A single violation of Tenn. Code § 5253 makes an offender liable only to the penalty prescribed, to-wit, a forfeiture of $ 10. Therefore, no criminal action can be predicated upon a single violation of the statute. Such single violation is not indictable or presentable as a misdemeanor.
Defendant was charged by a presentment with engaging in his usual and ordinary vocation on a Sunday. The presentment alleged that defendant operated his poolroom on a particular Sunday. After a trial, defendant was convicted and sentenced to pay a fine. On appeal, the court reversed the conviction. The court noted that the common law offense of exercising a common vocation on Sunday was not committed until it was carried on to such an extent as to create a nuisance and that it was the continuation of such an act that made it a nuisance. Thus, the court ruled that the criminal action could not be maintained against defendant under Tenn. Code § 5253 (1932) or the common law and ordered that the presentment be quashed.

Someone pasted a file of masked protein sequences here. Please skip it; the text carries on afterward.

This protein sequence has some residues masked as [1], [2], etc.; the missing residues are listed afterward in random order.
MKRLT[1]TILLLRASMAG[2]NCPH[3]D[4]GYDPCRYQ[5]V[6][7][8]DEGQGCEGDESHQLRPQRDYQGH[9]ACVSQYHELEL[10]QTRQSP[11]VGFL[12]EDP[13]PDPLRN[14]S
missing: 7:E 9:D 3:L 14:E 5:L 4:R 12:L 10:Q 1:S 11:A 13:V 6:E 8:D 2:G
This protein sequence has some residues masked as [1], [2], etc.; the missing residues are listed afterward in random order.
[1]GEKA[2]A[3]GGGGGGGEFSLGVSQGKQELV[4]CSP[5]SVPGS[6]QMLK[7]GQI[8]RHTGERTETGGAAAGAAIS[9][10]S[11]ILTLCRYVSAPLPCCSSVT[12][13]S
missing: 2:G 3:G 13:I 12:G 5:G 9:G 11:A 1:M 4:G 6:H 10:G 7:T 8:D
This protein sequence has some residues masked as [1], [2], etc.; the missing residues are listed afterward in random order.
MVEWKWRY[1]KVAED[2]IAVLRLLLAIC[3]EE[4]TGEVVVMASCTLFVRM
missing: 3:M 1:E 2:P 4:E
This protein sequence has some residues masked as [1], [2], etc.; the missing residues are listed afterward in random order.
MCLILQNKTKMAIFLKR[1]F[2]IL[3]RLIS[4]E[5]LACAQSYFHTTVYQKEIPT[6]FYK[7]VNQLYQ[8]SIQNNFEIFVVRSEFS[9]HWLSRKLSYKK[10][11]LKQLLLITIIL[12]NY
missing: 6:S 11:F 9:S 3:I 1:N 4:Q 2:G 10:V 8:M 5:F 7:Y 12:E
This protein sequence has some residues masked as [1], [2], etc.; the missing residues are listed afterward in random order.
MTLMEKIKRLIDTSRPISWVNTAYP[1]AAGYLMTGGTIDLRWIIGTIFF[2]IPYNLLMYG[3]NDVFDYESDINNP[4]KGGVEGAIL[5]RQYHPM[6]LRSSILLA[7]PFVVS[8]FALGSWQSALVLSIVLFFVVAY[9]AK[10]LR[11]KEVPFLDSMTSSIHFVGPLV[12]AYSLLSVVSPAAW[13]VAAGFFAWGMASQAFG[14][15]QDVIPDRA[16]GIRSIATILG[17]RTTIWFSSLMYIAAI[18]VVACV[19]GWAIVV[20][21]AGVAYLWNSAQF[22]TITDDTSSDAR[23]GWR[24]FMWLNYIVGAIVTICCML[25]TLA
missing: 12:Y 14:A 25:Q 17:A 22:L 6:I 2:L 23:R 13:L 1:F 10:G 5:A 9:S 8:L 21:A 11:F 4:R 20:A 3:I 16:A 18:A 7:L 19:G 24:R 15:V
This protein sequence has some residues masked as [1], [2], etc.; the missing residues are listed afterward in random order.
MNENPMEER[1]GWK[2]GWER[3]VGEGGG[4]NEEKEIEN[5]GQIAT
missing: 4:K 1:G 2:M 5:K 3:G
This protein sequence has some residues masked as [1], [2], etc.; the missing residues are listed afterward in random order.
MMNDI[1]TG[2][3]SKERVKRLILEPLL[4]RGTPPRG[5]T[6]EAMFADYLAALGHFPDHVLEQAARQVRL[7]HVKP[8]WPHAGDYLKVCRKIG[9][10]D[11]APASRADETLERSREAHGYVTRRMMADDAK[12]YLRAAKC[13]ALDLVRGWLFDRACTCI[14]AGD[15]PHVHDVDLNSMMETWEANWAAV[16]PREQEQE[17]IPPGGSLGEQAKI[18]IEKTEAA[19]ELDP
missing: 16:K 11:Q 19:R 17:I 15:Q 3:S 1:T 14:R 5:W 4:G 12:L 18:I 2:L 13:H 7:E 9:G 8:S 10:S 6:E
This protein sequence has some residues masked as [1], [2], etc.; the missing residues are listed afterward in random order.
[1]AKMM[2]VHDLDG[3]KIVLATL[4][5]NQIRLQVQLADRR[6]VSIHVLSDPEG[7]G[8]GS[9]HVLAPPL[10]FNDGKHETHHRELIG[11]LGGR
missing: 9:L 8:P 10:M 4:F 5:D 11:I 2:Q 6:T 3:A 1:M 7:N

Can a criminal action be predicated upon the single act of the defendant?
No criminal action can be predicated upon an act, which is not made a crime either by statute or common law. Every indictment or presentment “must contain a complete description of such facts and circumstances as will constitute the crime." A presentment, therefore, which intends to charge the common law offense of exercising a common vocation of life on Sunday must allege that the act was committed not only on a particular Sunday but on a succession of Sundays. Where the act becomes a common law offense because it has become a nuisance "the averment to the common nuisance is essential to the validity of such indictment."